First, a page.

Paediatric surgical care in Sweden. Studies on incidence, outcome and access
Forskningsoutput: Avhandling › Doktorsavhandling (sammanläggning)
Abstract Background: Advanced paediatric surgery is increasingly centralised in Sweden in order to improve treatment outcomes and reduce surgical risks. However, the overall need for surgery in the paediatric population has not been estimated, and the association between geographic access to surgical facilities and timely treatment for common surgical conditions in children is largely unknown. Aims: To estimate the overall incidence of surgery for Swedish children (I); to describe disease-specific incidences, treatment characteristics and surgical risks for one paediatric non-emergent surgical condition (cryptorchidism) (II) and one acute surgical condition (appendicitis) (III); and to assess for associations between distance to surgical facility and timely treatment with adjustment for medical and socioeconomic risk (IV-V). Methods: National healthcare and population registers of the total Swedish paediatric population, or subsets of it, for the years 2001-2014, were analysed in five observational cohort studies. The overall incidence of surgery was estimated in the Swedish paediatric population, and the disease-specific incidences were analysed for cryptorchidism and appendicitis. Treatment characteristics and surgical risks were presented, and the associations between travel time to hospital and treatment delay were analysed for these two conditions. Regression methods and survival analysis have been applied to estimate associations and calculate cumulative incidences. Results: On average, every year of childhood, 1 in 20 children had some kind of surgical procedures (6784 operations per 100,000 person-years), and 27% of all paediatric hospital admissions involved surgical procedures. >67% of all operations were performed as day surgery. 1.4% of Swedish boys were treated for cryptorchidism by age 14, and 1.8% were treated by 18 years of age, with prematurity and low birth weight being strongly associated with this risk. Only a minority (<6%) were treated during their first year of life according to the recommendations, with considerable regional variations. There was no postoperative mortality detected, and the risk of postoperative infection was low (1.4%), with no geographic variations. There was an association between travel time to hospital and timely treatment at 3 years of age, adjusted for birth-related risk factors and socioeconomic determinants (per 30-minute increase in travel time: aHR 0.91 [95% CI 0.88-0.95], p<0.001). 1 in 40 Swedish children (2.5%) had appendicitis during childhood. One in 6 (17%) had a more severe type of appendicitis, with increased postoperative infection rate (5.9% versus 2.3%, aOR 2.6 [2.2-3.2]) and readmission rate (5.5% versus 1.2%, aOR 4.8 [95% CI 4.1-5.5]), and higher risk for small bowel obstruction later on (0.2% versus 0.7%, aHR 3.9 [95% CI 2.6-5.8]). These risks were also associated with treatment modality; postoperative infection rates (aOR 0.6 [95% CI 0.5-0.8]) and small bowel obstruction rates (aHR 0.3 [95% CI 0.1-0.6], p=0.002) were lower after laparoscopic surgery, as compared to open appendectomy. There was no observed association between travel time to treatment and the risk for more severe type of paediatric appendicitis in Sweden. Significance: In this thesis, the overall incidence of surgery in Swedish children has been estimated. One elective condition and one emergency surgical condition have been anlysed for outcomes in terms of timing of treatment and surgery-related risks. Access to timely surgical treatment have been estimated in the elective and the emergancy care settings. Findings from these studies may be relevant to consider on a regional and national level in future planning of paediatric surgery.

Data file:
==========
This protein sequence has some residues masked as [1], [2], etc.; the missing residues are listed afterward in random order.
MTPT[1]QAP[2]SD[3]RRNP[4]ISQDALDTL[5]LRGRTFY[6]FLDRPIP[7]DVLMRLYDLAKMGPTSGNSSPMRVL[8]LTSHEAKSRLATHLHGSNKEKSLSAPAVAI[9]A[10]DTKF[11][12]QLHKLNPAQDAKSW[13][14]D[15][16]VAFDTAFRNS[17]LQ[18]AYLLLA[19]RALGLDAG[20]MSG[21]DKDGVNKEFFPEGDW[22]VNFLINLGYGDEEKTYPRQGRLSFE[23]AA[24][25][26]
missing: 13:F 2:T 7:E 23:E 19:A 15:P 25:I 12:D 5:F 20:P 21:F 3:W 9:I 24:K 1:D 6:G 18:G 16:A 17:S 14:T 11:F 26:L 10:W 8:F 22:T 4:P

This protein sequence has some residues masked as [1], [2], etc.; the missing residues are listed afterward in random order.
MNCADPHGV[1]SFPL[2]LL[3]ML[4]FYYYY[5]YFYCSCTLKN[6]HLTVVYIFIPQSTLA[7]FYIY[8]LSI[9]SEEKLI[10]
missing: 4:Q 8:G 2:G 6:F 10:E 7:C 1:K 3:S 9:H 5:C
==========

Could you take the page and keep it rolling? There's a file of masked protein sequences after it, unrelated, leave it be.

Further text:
|Enheter & grupper|
Ämnesklassifikation (UKÄ) – OBLIGATORISK
|Tilldelningsdatum||2019 mar 15|
|Status||Published - 2019|
Ingen tillgänglig data
Population-based incidence rate of inpatient and outpatient surgical procedures in a high-income countryE. Omling, Jarnheimer, A., Rose, J., J. Björk, Meara, J. G. & L. Hagander, 2018 jan 1, I : British Journal of Surgery. 105, 1, s. 86-95 10 s.
Forskningsoutput: Tidskriftsbidrag › Artikel i vetenskaplig tidskrift